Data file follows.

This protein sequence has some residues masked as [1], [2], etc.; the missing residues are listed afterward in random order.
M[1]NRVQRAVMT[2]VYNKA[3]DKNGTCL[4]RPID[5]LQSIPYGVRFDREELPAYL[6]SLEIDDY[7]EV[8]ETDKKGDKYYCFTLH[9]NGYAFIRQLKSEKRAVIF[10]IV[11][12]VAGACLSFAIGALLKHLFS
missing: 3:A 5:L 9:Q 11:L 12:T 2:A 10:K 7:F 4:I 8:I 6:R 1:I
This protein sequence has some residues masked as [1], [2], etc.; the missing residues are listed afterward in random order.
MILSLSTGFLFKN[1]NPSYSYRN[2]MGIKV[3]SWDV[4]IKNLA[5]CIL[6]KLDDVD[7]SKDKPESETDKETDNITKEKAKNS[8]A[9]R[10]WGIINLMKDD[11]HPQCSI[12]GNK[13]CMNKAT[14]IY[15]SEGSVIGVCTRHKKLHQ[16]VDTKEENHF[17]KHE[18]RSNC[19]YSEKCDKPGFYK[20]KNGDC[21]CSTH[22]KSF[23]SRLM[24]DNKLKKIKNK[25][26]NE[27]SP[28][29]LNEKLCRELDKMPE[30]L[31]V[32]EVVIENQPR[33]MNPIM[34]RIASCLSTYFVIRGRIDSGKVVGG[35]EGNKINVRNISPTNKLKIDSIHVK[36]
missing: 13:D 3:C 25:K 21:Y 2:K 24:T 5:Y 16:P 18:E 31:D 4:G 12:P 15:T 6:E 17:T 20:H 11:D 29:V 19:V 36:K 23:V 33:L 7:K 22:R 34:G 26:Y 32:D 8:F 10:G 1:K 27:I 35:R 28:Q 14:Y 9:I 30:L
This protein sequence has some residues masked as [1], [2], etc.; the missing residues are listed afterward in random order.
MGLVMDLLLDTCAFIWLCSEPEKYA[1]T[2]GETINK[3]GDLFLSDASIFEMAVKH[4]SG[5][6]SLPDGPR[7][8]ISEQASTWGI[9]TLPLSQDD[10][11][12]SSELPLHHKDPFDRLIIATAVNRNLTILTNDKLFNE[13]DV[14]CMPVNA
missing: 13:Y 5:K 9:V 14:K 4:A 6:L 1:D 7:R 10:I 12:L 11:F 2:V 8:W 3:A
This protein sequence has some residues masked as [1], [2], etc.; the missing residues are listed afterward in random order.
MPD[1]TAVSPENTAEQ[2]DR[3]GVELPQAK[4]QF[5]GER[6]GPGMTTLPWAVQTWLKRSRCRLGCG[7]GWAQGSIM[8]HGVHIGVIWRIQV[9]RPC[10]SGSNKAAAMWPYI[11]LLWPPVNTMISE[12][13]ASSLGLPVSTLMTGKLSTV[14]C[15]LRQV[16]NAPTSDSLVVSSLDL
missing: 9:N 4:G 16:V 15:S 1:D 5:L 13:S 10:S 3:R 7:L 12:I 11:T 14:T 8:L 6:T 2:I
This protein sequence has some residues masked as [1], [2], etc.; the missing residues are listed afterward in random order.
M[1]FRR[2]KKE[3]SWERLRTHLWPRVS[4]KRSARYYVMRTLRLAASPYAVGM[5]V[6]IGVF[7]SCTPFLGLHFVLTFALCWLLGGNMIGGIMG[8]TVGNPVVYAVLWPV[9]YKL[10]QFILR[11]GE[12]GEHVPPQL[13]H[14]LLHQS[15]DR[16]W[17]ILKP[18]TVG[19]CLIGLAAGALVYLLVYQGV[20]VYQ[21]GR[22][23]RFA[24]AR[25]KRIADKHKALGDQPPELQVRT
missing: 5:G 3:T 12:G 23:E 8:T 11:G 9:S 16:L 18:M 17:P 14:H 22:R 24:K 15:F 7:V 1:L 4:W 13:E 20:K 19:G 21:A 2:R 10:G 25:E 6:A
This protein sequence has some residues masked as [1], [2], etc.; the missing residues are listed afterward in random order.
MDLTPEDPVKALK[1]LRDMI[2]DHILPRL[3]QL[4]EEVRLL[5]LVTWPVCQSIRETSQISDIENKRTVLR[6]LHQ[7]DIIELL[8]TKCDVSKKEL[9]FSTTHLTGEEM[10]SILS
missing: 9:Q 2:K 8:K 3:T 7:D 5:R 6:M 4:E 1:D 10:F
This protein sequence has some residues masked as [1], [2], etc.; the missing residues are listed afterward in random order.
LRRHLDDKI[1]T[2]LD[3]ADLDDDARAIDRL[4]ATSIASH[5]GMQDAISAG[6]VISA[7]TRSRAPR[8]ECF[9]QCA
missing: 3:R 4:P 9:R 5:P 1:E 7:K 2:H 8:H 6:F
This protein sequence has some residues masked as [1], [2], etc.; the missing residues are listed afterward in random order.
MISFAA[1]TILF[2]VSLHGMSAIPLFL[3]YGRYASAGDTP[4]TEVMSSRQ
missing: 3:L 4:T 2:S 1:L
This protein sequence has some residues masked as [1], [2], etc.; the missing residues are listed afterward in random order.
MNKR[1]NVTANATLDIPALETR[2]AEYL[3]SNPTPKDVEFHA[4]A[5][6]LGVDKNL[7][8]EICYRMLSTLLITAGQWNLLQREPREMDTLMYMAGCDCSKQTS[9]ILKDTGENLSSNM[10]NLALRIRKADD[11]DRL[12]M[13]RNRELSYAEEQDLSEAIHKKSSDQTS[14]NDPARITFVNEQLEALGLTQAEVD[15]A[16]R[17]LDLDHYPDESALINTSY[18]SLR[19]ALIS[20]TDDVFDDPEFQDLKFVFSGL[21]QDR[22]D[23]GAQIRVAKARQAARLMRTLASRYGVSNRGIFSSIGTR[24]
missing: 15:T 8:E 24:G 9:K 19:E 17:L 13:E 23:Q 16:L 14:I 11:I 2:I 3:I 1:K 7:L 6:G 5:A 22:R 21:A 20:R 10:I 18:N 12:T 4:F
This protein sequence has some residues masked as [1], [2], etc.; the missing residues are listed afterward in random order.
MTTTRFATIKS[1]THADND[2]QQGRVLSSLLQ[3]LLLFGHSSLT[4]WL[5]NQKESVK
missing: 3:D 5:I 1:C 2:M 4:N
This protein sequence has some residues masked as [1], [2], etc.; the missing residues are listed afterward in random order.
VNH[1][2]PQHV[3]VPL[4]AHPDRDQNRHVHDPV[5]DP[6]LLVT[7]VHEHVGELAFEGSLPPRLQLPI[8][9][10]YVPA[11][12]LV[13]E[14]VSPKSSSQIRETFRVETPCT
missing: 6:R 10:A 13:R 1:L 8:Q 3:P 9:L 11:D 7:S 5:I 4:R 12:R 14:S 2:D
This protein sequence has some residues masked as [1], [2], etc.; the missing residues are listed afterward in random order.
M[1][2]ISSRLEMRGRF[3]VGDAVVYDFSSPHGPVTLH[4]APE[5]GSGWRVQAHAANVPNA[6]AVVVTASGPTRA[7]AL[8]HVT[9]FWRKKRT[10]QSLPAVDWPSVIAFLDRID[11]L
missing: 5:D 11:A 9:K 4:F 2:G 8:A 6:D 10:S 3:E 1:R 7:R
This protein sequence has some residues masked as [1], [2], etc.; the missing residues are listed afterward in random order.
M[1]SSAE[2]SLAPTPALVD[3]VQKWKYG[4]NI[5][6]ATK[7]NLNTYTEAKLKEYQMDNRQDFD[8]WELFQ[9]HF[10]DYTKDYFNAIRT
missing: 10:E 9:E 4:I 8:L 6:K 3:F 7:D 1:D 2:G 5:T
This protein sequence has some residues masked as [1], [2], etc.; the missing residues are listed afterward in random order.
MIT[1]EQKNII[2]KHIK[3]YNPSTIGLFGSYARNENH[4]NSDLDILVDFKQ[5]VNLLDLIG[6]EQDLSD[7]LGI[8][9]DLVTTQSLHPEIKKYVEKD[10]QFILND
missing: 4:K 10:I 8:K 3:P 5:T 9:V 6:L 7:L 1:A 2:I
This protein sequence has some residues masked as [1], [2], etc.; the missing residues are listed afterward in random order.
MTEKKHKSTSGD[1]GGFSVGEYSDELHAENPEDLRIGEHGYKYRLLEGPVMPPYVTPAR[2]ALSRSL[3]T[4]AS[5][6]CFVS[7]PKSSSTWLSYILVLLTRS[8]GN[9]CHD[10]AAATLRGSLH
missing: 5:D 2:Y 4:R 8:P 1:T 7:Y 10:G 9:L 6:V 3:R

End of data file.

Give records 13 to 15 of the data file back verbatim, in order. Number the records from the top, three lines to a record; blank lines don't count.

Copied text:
This protein sequence has some residues masked as [1], [2], etc.; the missing residues are listed afterward in random order.
M[1]SSAE[2]SLAPTPALVD[3]VQKWKYG[4]NI[5][6]ATK[7]NLNTYTEAKLKEYQMDNRQDFD[8]WELFQ[9]HF[10]DYTKDYFNAIRT
missing: 10:E 9:E 4:I 8:L 6:K 3:F 7:D 1:D 2:G 5:T
This protein sequence has some residues masked as [1], [2], etc.; the missing residues are listed afterward in random order.
MIT[1]EQKNII[2]KHIK[3]YNPSTIGLFGSYARNENH[4]NSDLDILVDFKQ[5]VNLLDLIG[6]EQDLSD[7]LGI[8][9]DLVTTQSLHPEIKKYVEKD[10]QFILND
missing: 4:K 10:I 8:K 3:P 5:T 9:V 6:L 7:L 1:A 2:I
This protein sequence has some residues masked as [1], [2], etc.; the missing residues are listed afterward in random order.
MTEKKHKSTSGD[1]GGFSVGEYSDELHAENPEDLRIGEHGYKYRLLEGPVMPPYVTPAR[2]ALSRSL[3]T[4]AS[5][6]CFVS[7]PKSSSTWLSYILVLLTRS[8]GN[9]CHD[10]AAATLRGSLH
missing: 5:D 2:Y 4:R 8:P 1:T 7:Y 10:G 9:L 6:V 3:R